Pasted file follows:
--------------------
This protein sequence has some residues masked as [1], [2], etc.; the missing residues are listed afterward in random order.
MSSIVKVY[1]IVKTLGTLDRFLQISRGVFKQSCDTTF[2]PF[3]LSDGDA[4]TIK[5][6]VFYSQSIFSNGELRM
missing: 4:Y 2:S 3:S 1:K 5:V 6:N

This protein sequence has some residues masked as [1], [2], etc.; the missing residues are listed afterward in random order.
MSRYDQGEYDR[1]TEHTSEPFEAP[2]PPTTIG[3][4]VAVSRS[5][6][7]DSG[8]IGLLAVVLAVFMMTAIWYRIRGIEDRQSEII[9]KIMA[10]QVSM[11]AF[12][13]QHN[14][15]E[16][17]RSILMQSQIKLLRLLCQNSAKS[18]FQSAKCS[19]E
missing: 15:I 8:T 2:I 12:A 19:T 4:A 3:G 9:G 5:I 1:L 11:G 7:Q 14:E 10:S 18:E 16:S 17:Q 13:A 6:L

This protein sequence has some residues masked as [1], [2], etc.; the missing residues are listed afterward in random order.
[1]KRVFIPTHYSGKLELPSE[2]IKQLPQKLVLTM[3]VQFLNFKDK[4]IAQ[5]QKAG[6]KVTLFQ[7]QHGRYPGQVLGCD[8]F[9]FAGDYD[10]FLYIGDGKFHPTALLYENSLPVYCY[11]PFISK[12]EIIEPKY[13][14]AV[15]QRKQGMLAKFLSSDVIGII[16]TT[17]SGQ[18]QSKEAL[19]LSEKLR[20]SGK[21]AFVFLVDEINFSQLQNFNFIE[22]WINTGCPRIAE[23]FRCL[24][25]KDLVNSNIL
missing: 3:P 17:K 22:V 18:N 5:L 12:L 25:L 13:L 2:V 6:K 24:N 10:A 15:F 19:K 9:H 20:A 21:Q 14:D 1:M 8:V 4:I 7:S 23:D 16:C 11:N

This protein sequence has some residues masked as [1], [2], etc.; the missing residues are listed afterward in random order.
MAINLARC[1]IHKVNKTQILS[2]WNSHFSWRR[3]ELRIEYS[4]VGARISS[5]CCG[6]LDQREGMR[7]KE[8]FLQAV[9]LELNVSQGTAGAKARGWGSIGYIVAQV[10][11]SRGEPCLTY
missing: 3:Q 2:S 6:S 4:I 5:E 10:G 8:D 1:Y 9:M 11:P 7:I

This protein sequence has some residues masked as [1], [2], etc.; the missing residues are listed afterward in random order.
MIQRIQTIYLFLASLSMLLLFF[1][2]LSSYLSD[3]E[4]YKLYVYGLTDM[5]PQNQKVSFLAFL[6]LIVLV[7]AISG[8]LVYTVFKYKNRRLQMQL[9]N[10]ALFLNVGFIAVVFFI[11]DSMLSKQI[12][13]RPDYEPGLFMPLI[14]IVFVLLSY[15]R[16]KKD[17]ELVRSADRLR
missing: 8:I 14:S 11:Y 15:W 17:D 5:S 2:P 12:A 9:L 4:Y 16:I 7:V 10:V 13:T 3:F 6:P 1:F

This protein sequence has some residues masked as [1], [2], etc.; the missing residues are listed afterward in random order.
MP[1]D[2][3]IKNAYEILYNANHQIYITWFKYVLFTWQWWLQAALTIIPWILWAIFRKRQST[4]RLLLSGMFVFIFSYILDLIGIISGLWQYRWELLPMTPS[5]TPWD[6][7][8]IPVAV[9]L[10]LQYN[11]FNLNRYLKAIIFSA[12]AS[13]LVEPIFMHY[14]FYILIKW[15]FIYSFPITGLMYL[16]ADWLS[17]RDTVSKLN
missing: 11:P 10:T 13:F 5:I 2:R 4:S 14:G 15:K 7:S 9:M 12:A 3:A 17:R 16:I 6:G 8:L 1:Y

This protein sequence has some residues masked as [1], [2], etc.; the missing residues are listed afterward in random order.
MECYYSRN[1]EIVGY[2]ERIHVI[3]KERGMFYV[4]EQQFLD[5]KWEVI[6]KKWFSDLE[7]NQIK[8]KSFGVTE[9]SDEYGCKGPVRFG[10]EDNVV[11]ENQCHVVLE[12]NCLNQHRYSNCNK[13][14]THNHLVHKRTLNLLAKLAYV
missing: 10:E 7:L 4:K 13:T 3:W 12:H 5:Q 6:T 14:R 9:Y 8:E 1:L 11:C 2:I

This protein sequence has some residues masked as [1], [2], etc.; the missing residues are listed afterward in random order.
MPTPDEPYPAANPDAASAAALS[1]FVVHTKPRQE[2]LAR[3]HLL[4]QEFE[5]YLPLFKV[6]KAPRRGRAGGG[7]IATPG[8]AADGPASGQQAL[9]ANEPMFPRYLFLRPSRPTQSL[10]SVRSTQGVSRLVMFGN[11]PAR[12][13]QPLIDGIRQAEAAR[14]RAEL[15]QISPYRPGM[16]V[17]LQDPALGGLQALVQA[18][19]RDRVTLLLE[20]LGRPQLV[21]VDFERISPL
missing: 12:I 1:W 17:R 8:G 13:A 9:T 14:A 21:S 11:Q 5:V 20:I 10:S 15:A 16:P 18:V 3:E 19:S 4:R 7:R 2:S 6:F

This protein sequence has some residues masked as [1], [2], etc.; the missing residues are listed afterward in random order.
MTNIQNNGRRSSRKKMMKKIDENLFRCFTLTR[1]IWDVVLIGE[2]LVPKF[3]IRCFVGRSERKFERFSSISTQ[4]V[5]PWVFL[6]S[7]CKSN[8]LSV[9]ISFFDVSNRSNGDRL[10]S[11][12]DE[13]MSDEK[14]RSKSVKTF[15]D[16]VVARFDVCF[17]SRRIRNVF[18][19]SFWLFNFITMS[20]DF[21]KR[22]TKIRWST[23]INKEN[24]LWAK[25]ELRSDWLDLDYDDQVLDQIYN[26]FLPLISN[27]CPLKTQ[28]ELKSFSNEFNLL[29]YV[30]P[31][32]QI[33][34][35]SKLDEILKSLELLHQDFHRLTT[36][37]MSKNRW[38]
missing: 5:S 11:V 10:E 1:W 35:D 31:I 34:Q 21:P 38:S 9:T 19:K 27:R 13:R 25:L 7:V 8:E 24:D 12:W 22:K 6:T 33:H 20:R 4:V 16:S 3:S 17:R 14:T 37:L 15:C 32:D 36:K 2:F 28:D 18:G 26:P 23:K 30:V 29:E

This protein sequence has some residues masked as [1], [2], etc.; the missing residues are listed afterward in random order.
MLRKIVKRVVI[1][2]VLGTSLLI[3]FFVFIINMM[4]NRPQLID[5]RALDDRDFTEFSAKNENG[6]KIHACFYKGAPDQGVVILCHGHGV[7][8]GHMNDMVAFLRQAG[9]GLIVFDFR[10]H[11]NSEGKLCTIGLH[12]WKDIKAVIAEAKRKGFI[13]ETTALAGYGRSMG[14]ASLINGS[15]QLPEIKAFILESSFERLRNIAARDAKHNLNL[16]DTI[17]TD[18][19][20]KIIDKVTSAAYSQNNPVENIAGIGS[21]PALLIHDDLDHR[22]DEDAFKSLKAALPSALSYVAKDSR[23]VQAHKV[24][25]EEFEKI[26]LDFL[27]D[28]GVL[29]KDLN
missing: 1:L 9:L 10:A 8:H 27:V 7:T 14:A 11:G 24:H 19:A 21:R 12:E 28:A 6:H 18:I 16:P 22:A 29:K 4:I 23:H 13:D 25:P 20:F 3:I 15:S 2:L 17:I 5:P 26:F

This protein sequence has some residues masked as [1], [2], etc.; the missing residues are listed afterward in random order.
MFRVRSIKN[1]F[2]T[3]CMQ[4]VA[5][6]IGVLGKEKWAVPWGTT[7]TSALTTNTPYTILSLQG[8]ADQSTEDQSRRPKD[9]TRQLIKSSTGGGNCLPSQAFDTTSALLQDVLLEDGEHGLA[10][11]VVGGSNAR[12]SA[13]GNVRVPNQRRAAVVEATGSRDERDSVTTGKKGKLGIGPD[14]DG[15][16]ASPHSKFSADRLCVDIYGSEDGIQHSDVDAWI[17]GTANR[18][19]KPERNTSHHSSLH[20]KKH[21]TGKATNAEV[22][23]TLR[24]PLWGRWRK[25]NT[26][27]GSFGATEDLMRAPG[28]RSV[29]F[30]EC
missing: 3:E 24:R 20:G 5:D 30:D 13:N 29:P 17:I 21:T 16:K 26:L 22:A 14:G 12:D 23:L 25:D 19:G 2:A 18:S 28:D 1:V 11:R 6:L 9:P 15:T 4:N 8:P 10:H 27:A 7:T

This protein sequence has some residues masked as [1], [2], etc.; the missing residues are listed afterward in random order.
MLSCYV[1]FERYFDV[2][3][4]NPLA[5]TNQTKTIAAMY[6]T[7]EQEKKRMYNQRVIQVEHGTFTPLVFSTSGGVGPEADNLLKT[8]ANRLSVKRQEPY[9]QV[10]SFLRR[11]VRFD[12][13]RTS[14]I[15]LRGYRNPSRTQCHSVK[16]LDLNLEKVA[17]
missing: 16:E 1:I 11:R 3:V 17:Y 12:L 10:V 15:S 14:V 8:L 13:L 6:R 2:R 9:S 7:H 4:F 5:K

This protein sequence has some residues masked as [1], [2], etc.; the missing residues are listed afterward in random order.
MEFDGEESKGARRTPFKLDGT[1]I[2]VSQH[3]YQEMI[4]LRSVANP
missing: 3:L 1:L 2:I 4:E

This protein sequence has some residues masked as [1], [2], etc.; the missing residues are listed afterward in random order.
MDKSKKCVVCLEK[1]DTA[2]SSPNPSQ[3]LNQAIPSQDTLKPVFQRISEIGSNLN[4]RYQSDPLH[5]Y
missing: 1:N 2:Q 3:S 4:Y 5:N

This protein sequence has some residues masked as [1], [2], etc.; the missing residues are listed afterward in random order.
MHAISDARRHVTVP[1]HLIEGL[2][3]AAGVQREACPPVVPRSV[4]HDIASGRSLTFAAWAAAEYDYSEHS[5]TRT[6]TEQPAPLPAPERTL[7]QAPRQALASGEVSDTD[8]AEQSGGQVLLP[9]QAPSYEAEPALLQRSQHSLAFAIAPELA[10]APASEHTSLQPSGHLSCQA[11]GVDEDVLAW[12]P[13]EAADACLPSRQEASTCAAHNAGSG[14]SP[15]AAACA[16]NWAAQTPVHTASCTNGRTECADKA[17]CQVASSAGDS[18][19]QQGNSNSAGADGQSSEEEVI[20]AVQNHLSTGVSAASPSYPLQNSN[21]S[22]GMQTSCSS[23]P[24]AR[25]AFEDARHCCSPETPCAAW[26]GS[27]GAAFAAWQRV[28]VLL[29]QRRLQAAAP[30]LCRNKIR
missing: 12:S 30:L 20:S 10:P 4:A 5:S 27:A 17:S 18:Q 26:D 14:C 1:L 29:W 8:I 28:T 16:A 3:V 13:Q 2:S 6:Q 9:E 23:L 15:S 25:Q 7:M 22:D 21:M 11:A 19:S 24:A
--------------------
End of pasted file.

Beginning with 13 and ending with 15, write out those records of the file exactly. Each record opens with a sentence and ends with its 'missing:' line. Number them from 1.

This protein sequence has some residues masked as [1], [2], etc.; the missing residues are listed afterward in random order.
MEFDGEESKGARRTPFKLDGT[1]I[2]VSQH[3]YQEMI[4]LRSVANP
missing: 3:L 1:L 2:I 4:E

This protein sequence has some residues masked as [1], [2], etc.; the missing residues are listed afterward in random order.
MDKSKKCVVCLEK[1]DTA[2]SSPNPSQ[3]LNQAIPSQDTLKPVFQRISEIGSNLN[4]RYQSDPLH[5]Y
missing: 1:N 2:Q 3:S 4:Y 5:N

This protein sequence has some residues masked as [1], [2], etc.; the missing residues are listed afterward in random order.
MHAISDARRHVTVP[1]HLIEGL[2][3]AAGVQREACPPVVPRSV[4]HDIASGRSLTFAAWAAAEYDYSEHS[5]TRT[6]TEQPAPLPAPERTL[7]QAPRQALASGEVSDTD[8]AEQSGGQVLLP[9]QAPSYEAEPALLQRSQHSLAFAIAPELA[10]APASEHTSLQPSGHLSCQA[11]GVDEDVLAW[12]P[13]EAADACLPSRQEASTCAAHNAGSG[14]SP[15]AAACA[16]NWAAQTPVHTASCTNGRTECADKA[17]CQVASSAGDS[18][19]QQGNSNSAGADGQSSEEEVI[20]AVQNHLSTGVSAASPSYPLQNSN[21]S[22]GMQTSCSS[23]P[24]AR[25]AFEDARHCCSPETPCAAW[26]GS[27]GAAFAAWQRV[28]VLL[29]QRRLQAAAP[30]LCRNKIR
missing: 12:S 30:L 20:S 10:P 4:A 5:S 27:A 17:S 18:Q 26:D 14:C 1:L 29:W 8:I 28:T 16:A 3:V 13:Q 2:S 6:Q 9:E 23:L 15:S 25:Q 7:M 22:D 21:M 11:A 19:S 24:A